How Sandy Brought one of New Jersey’s Homeless “Home”
For many of us, the anticipation and effects of Super Storm Sandy brought out fears and concerns including, would we have a warm place to sleep at night? This is the dilemma faced by the 11, 721 homeless men, women and children who were counted in New Jersey in January 2012.
And in all of that might be the answer to the fears of people who cannot be comforted by the usual assurances. “I didn’t know where to go but I knew this storm was coming and I had to be somewhere safe,” says Raul Silva, 60. Yesterday, the Elizabeth police brought him to a shelter run by The Salvation Army.
“A few days ago, Stacey Dixon, 44, was living under a railroad overpass in Elizabeth. All the talk was about how he and the other homeless would drown, maybe even freeze, in this once in a century storm. Someone gave him an address of a place, maybe 20 blocks away, where he could escape the storm. He didn’t recognize the address but Dixon began walking.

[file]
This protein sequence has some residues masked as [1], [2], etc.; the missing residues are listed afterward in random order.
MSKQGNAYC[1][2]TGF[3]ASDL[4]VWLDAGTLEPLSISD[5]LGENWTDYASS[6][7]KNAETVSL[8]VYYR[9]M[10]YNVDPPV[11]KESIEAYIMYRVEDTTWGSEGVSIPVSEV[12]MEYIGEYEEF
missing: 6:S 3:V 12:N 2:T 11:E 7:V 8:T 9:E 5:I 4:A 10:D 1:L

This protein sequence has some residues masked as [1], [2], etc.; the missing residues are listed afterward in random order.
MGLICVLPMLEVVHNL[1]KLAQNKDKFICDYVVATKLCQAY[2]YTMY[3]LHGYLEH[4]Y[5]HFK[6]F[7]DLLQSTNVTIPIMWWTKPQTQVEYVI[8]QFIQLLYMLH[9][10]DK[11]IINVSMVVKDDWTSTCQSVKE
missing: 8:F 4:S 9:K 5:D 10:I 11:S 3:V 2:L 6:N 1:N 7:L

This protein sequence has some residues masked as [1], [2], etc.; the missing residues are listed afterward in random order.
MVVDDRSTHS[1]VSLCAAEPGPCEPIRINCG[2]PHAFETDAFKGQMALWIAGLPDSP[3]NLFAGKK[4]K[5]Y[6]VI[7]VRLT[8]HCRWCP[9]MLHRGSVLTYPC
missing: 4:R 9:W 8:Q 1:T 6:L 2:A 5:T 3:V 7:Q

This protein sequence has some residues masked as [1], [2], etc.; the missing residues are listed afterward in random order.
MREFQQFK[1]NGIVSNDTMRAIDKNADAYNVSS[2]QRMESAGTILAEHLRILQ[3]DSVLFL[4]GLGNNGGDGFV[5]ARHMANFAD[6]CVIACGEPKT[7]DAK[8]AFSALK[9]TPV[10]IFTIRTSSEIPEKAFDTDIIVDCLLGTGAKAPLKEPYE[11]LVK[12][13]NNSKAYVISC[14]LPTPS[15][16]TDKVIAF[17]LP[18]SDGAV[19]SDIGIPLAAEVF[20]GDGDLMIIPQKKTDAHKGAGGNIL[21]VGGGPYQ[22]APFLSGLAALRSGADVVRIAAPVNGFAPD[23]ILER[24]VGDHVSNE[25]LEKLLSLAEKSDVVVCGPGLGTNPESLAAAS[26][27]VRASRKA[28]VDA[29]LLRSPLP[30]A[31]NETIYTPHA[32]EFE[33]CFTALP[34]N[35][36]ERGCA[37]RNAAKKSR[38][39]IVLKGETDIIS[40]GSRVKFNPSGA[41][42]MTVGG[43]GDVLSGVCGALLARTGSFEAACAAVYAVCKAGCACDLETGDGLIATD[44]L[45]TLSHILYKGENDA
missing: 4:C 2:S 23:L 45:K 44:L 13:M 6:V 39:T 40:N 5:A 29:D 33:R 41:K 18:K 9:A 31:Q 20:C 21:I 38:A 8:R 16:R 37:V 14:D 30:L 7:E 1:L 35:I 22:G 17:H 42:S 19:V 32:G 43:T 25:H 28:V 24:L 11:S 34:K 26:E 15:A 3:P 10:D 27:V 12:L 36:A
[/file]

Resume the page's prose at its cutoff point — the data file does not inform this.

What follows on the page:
He stood in front of the place and could not believe what he saw. It was a building that had been his first home when he was a child. A small, multi-family turned into a shelter by The Salvation Army.
‘The storm brought me home,’ says Stacey Dixon.”
Why does it take a Super Storm like Sandy to shelter the homeless? Why can’t we work to make sure everyone has a place to call home everyday of the year, not just during the storm?